With a pandemic that relegated more people to their homes than ever before, 2020 had a chance to be an outstanding year for VR as it was for tools such as Zoom and Slack. Alas, the pandemic did little to. After nixing its Oculus Go headset, a move that exemplified the challenges of low-end VR, Facebook bounced back by releasing the second edition of its Oculus Quest headset. The Oculus Quest 2 boasts a faster Snapdragon XR2 processor and a display that boasts both higher resolution and a faster refresh rate at $100 less than the price of the original Quest, not including the tax of needing a Facebook account for the product.
Particularly with Sony offering only backward compatibility with PS VR for its just-launched PlayStation 5, that has left Facebook with the consumer VR market largely to itself. That has been enough to subject the company to accusations of app store manipulation that have fallen primarily on Apple.
Indeed, much like the iOS app store, Quest 2's is dominated by games. But unlike the iOS app store, it doesn't host many of the kind of massively popular apps that have become part of the shared vocabulary of digital lifestyle infiltration such as Uber and Facebook's own Instagram and don't have a good place in the Oculus world until the Facebook division expands into AR. As Mark Zuckerberg says, "VR is TV and AR is phones." But don't expect an Apple Watch on your face.
In any case, the kinds of big gains we've seen in the most consumer-friendly VR headsets this year have made their way to the most professional. Finnish extended reality company Varjo recently unveiled its third-generation headset, which features an industry-leading (especially for AR) 115-degree field of view (a 40% improvement) due to custom-designed optics, a 2x increase in-focus area and zoned layers of degrading resolution to help with foveation, the practice of maximizing resolution where the eye is looking. The result, Varjo says, is an overall image that has a greater clarity than that of competitors.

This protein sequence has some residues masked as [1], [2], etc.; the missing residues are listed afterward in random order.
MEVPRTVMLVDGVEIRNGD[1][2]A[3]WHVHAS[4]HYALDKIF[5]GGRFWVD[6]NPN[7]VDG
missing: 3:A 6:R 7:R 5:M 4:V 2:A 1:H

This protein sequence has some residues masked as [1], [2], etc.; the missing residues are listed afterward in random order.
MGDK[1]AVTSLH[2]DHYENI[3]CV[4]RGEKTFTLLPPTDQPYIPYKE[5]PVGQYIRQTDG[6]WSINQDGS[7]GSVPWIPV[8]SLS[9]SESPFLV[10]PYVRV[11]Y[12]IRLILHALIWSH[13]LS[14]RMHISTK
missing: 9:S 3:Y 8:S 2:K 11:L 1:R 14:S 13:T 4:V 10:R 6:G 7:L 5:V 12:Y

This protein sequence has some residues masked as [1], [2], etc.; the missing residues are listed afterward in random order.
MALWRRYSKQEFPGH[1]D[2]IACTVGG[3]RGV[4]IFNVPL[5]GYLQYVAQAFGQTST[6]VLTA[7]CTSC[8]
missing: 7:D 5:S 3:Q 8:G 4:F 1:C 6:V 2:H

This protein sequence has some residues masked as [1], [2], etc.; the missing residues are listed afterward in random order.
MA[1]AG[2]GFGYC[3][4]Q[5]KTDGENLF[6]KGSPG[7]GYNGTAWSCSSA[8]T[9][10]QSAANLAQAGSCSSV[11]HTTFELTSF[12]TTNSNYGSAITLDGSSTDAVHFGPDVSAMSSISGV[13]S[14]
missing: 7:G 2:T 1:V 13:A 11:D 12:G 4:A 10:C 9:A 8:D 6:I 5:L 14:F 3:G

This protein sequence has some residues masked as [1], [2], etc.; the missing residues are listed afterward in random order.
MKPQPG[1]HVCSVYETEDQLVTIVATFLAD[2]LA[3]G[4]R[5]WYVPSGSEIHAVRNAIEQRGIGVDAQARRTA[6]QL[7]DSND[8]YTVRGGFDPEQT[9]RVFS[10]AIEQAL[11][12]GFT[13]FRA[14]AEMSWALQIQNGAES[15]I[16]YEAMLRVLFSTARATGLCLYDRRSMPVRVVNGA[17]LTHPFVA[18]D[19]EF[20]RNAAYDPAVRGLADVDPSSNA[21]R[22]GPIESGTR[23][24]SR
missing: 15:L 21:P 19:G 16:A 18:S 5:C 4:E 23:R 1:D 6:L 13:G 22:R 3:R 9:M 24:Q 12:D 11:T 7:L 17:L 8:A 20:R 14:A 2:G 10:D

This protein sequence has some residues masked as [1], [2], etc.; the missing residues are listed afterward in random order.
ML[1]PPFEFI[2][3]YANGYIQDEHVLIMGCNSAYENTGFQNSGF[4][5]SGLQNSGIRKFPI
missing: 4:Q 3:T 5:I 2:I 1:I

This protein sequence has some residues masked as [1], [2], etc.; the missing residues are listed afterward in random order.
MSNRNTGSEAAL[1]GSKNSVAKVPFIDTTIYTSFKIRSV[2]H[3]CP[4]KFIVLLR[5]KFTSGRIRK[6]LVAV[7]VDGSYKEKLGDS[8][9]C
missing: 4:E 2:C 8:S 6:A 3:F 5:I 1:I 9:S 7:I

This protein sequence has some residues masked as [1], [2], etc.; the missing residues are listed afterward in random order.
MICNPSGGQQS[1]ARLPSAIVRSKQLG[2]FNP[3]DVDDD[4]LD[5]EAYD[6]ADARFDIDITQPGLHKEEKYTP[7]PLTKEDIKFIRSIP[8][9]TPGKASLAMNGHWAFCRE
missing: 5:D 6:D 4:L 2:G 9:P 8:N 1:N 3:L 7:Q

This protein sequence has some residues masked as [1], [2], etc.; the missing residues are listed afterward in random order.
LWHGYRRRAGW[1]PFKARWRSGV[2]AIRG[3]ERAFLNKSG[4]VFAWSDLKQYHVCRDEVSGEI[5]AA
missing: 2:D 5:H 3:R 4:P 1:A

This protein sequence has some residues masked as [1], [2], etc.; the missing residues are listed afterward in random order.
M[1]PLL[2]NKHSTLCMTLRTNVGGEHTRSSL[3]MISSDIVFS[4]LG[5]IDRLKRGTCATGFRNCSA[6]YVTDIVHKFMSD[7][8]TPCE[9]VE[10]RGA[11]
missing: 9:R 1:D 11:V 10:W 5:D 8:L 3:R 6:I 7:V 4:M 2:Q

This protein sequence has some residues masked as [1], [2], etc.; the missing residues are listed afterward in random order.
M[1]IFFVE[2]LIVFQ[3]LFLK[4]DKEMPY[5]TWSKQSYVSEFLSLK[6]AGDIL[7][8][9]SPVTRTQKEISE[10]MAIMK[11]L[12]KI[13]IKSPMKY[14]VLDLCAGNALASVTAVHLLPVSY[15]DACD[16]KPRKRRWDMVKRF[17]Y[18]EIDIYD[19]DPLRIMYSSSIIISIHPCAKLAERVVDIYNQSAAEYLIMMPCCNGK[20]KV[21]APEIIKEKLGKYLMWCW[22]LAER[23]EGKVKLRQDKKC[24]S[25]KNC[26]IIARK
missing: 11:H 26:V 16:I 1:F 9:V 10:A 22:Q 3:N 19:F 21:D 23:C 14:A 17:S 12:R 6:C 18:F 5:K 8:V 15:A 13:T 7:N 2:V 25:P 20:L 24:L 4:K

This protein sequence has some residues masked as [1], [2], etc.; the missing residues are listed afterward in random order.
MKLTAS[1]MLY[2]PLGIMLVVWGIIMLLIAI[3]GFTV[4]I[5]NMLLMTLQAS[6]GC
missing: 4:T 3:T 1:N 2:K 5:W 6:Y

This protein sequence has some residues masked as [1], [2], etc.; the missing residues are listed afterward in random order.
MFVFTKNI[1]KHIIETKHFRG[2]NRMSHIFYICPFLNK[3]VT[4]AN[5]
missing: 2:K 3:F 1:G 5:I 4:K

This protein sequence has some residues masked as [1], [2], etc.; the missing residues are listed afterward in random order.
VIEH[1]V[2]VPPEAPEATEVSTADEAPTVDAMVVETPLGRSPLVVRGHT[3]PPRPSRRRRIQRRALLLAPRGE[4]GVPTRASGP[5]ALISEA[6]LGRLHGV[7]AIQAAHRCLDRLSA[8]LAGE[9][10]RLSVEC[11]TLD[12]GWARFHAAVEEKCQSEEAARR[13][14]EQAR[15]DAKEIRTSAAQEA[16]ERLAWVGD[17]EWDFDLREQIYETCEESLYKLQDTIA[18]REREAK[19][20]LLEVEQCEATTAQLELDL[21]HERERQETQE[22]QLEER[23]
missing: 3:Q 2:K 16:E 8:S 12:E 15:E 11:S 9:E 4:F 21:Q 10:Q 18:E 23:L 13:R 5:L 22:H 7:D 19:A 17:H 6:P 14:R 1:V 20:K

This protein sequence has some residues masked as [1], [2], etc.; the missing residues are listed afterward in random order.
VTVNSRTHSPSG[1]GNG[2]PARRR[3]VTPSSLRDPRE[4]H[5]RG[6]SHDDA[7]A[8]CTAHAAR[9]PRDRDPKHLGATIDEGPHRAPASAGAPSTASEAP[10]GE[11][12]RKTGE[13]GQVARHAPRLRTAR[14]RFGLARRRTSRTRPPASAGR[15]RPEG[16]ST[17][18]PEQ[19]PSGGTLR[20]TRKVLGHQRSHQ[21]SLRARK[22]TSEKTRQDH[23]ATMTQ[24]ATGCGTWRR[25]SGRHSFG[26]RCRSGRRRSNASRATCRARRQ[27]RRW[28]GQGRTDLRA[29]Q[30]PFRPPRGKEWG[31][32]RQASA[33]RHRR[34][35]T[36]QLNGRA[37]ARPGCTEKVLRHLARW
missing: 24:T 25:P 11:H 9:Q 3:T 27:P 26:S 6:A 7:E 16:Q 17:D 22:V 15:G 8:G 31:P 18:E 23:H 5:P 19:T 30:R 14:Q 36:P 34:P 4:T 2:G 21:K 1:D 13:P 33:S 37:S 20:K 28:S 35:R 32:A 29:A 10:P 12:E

Varjo has long prided itself on reaching the resolution of the human eye at 71 pixels per degree in the focus area; that has now been increased to a nearly 30-degree square. But the resolution now falls off more gracefully in zones surrounding the focus area, much like an archery target, achieving a higher resolution image overall.
And while many in the industry talk about VR and AR converging, Varjo has integrated this into its products. With an overlay that costs far more than most commercial VR headsets, the VR-3 headset becomes the XR-3 augmented reality headset. Varjo has now added a lidar sensor to its AR offering, which the company claims makes for rock-solid placement of holograms in the physical world.
While Varjo ultimately has consumer ambitions, its headsets are today employed in applications that demand and can afford the highest degree of resolution; that includes military training, vehicle design, and medicine. The VR-3 is priced at $3,195 while the AR-3 is at $5,495. One could buy 10 Oculus Quest 2s or three Valve Index headsets for the price of the VR-3, and that's not including the price of the Varjo subscription ($795 per year for the VR-3 and $1495 per year for the AR-3), not to mention a PC configuration that comes to thousands more to run the headsets optimally. The minimum spec is minimum spec includes an 8-core CPU and NVIDIA GeForce RTX 2080 Ti / Quadro RTX 6000 for GPU. Varjo recently formed a partnership with Lenovo.
Despite the high price, that still represents a radical price drop from Varjo's previous generation at $4,995 and an even greater drop from its first developer edition, which retailed for $9,995. Like the Oculus Quest 2 in the consumer market, which delivered a superior experience at a far lower price than its predecessor, it demonstrates that extended reality is becoming more compelling and more attainable simultaneously.
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